There is no cure for chronic obstructive pulmonary disease (COPD), but treatment can help slow the progression of the condition and reduce the symptoms.

If you smoke, the best way to prevent COPD from getting quickly worse is to stop smoking and avoid further damage to your lungs.

External Links

British Lung Foundation - COPD
NHS Choices - COPD

Coronary Heart Disease (CHD)

CHD is the leading cause of death both in the UK and worldwide.

It's responsible for more than 73,000 deaths in the UK each year. About 1 in 6 men and 1 in 10 women die from CHD.

In the UK, there are an estimated 2.3 million people living with CHD and around 2 million people affected by angina (the most common symptom of coronary heart disease). CHD generally affects more men than women, although from the age of 50 the chances of developing the condition are similar for both sexes.

Treatment

Although coronary heart disease (CHD) cannot be cured, treatment can help manage the symptoms and reduce the risk of further problems.

CHD can be managed effectively with a combination of lifestyle changes, medicine and, in some cases, surgery. With the right treatment, the symptoms of CHD can be reduced and the functioning of the heart improved.

External Links

British Cardiovascular Society
British Heart Foundation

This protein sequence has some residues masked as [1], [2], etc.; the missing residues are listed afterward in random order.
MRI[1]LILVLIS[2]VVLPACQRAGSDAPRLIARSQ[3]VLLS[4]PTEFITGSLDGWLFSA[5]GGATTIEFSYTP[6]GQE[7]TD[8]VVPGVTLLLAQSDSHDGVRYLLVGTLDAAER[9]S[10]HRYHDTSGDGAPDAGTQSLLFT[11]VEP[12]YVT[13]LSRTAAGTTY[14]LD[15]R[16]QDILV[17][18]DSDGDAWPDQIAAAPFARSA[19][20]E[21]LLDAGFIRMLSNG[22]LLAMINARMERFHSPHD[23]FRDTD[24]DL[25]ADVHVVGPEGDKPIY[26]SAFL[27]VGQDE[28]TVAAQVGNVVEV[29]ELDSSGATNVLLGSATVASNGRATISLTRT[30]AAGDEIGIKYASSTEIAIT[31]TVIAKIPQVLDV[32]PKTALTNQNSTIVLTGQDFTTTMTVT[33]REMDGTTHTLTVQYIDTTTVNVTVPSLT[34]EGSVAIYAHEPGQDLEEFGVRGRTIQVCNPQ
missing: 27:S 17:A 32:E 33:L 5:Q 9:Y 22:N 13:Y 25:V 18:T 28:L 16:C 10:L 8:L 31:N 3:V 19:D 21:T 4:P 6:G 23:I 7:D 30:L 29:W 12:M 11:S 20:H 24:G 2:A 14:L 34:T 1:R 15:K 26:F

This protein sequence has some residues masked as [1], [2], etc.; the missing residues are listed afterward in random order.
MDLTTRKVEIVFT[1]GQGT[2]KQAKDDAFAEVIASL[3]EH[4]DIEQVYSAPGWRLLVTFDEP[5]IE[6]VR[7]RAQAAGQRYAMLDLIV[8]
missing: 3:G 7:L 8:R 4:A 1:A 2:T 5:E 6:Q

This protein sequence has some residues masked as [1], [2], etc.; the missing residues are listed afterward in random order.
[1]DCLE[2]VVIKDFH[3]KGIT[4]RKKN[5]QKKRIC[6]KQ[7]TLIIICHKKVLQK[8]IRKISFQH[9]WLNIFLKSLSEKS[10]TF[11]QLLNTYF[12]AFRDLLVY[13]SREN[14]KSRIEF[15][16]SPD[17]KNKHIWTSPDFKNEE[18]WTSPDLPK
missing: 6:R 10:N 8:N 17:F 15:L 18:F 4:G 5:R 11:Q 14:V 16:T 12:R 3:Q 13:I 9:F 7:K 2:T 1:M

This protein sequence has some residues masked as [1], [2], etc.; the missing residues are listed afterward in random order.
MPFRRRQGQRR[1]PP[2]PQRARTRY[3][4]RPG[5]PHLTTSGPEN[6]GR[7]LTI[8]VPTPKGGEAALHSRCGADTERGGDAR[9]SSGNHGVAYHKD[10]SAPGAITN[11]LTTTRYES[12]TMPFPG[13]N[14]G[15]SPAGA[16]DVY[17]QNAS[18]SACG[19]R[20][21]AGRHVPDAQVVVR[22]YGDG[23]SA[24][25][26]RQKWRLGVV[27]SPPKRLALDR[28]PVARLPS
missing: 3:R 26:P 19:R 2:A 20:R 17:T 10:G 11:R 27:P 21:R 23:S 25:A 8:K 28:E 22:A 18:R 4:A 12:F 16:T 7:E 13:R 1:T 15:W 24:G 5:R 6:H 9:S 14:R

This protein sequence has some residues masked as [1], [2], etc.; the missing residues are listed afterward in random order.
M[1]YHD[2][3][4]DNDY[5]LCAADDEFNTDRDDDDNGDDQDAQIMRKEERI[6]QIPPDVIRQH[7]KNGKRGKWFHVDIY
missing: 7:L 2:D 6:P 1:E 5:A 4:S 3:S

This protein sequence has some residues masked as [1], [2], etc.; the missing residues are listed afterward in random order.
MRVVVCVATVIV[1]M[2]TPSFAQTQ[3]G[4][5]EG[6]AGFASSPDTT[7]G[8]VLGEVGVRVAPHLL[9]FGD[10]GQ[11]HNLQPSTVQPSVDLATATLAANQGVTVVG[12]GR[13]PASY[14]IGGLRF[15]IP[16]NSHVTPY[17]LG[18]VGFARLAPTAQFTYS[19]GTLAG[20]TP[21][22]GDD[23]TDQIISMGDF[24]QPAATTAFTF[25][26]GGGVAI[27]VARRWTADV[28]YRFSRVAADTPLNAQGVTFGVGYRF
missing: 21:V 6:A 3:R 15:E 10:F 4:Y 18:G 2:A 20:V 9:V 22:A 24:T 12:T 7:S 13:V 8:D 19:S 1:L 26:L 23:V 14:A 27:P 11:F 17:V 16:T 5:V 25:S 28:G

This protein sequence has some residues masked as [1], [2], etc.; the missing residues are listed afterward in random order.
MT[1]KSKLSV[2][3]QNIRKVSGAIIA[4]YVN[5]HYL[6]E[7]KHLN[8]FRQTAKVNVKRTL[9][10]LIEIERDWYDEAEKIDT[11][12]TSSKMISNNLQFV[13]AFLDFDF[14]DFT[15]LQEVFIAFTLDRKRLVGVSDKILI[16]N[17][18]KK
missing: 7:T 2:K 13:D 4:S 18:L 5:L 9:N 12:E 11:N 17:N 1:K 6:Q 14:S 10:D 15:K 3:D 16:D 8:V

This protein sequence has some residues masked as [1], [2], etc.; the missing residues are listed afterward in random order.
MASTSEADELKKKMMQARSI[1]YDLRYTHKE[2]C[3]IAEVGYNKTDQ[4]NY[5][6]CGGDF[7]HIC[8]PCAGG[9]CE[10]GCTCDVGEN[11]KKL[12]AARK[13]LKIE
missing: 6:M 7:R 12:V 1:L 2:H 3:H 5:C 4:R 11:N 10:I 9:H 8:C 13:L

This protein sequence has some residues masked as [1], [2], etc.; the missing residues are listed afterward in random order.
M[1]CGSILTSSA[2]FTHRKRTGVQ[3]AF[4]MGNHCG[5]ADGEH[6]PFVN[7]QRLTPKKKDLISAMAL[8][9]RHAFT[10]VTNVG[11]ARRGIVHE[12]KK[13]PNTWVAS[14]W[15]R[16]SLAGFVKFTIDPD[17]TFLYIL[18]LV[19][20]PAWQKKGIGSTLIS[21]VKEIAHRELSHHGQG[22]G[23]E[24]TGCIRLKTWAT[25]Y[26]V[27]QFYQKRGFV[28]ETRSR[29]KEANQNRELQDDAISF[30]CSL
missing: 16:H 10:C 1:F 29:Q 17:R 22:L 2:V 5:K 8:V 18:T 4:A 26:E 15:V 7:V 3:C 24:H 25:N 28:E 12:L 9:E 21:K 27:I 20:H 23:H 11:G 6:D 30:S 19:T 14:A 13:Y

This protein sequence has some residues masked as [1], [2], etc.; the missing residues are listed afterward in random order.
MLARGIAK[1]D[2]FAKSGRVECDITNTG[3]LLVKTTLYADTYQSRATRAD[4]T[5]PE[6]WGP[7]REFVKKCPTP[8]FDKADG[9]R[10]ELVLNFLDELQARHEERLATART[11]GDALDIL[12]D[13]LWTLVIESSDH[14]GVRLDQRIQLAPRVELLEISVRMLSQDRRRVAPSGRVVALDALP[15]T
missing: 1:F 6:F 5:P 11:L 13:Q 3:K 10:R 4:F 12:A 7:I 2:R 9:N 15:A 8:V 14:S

NHS Choices - Coronary Heart Disease

Diabetes

Diabetes is a lifelong condition that causes a person's blood sugar level to become too high.

There are two main types of diabetes:

  • Type 1 diabetes – where the body's immune system attacks and destroys the cells that produce insulin
  • Type 2 diabetes – where the body doesn't produce enough insulin, or the body's cells don't react to insulin

Type 2 diabetes is far more common than type 1. In the UK, around 90% of all adults with diabetes have type 2.

When to see a doctor

Visit your GP as soon as possible if you experience the main symptoms of diabetes, which include:
  • Feeling very thirsty
  • Urinating more frequently than usual, particularly at night
  • Feeling very tired
  • Weight loss and loss of muscle bulk
  • Itching around the penis or vagina, or frequent episodes of thrush
  • Cuts or wounds that heal slowly
  • Blurred vision

External Links

Diabetes UK
NHS Choices - Type 1 Diabetes
NHS Choices - Type 2 Diabetes

Living with Chronic Pain

Whether your pain has just come on or you’ve lived with it for years, these tried-and-tested self-help steps can bring you relief.

  • Get some gentle exercise - simple, everyday activity like walking, swimming, gardening and dancing can ease some of the pain directly by blocking pain signals to the brain.
  • Breathe right to ease pain - Concentrating on your breathing when you’re in pain can help.
  • Read books and leaflets on pain - The Pain Toolkit is a free NHS-endorsed booklet packed with simple practical advice on how to live better with long-term pain, to view the document, click here.
  • Counselling can help with pain - pain can make you tired, anxious, depressed and grumpy. This can make the pain even worse, making you fall into a downward spiral. Be kinder to yourself. Living with pain isn’t easy and you can be your own worst enemy by being stubborn, not pacing your activities every day and not accepting your limitations.